I think that more emphasis needs to be put on female strength rather than the apparent innate need for a significant other to validate our very existence. I love that you get to have lots of orgasms, because let’s face it, the media doesn’t really show female orgasms as a real thing, just an elusive myth.

But no offense, Ana, you’re kind of a disappointing role model. I wish you were’t, because there are so many women who feel the same way as you. I really want you to be strong, autonomous, independent, and healthy. And I want you to know what is good for you and what’s not, and when to walk away from something that is unhealthy and harmful. These are the kinds of women we need to be spotlighting in “romance” novels/movies.

It’s important to be your own best friend. Think of your closest friend. You know how beautiful and kind and smart they are from your perspective? I want you to learn to see yourself this way. I want you and women (and everyone else), to be content with yourself, to know you are more than your relationship status, and to be able to look at yourself naked in the mirror and think yes, I am pretty dang beautiful, and I am totally a human being worthy of happiness, whether or not that means being in love or in bed with someone or being single.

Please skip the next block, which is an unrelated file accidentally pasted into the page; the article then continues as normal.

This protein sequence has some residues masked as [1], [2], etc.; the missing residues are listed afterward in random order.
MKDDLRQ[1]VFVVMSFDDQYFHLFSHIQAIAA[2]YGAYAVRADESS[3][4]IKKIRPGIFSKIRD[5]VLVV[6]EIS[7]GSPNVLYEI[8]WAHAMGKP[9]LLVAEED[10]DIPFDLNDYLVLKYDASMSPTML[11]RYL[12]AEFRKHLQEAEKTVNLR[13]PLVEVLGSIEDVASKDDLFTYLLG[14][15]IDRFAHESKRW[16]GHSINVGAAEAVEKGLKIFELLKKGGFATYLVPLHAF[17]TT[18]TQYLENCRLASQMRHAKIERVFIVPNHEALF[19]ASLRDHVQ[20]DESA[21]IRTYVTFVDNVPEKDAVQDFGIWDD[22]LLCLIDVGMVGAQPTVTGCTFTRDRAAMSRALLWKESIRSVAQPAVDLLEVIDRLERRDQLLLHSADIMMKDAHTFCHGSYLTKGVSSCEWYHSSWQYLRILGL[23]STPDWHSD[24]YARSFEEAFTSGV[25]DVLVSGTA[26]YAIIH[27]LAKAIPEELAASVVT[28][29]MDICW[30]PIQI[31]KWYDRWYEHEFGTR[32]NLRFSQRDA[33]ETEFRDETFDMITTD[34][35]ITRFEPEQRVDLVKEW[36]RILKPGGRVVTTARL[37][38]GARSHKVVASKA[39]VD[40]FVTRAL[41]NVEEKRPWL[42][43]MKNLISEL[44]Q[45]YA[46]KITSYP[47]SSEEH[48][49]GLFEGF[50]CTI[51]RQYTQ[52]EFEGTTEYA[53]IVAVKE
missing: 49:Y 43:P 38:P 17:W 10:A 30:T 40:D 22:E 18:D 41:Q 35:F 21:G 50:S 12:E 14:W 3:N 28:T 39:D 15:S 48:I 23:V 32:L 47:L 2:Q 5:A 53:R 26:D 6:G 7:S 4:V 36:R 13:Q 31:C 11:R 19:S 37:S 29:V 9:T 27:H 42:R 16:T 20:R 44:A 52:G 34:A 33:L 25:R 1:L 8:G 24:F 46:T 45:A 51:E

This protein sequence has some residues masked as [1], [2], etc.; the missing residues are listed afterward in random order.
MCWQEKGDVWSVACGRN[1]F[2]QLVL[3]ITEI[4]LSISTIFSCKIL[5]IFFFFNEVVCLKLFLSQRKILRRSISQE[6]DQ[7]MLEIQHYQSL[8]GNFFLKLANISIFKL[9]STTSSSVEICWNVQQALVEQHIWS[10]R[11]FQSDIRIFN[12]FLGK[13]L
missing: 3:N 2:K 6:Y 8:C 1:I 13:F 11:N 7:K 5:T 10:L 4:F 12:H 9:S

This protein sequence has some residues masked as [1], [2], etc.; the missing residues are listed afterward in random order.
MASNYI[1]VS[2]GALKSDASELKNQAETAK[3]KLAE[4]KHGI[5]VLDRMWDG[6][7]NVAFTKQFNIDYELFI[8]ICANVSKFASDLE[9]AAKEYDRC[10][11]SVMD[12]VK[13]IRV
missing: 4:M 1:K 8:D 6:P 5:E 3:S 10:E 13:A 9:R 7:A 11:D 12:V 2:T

I don’t need someone to tell me I’m beautiful to know it. Yes, it’s nice to hear it, especially on days I’m feeling sad or lonely, but most days, most days I already know I’m beautiful–not to mention awesome.

So, dear Ana, and all of the women like you, I hope you grow to love yourself as you are, and not wait until your Colin Firth (or Jamie Dornan) comes along to sweep you off your feet. He might never show up, anyway, due to lost connections or unfortunate coincidences, so it’s best to love yourself as you are now. And if you don’t, maybe it’s time to start.

Thanks so much for reading this, Ana. I’ll be thinking of you. And when I meet the Anastasia Steeles of the world, I’ll be trying my best to show them what I have tried to show you in this letter.

Love,

Libby

Sorry for the personal content, but on behalf of small-breasted women…

Speaking as a member of the “flat chested” population of young women, I’m used to jokes about being smaller than the average B cup. (Or A cup, for that matter.) I participate in these jokes, too, because I’m confident enough in my own body to make fun of it. I make fun of my knees, too, all in jest*.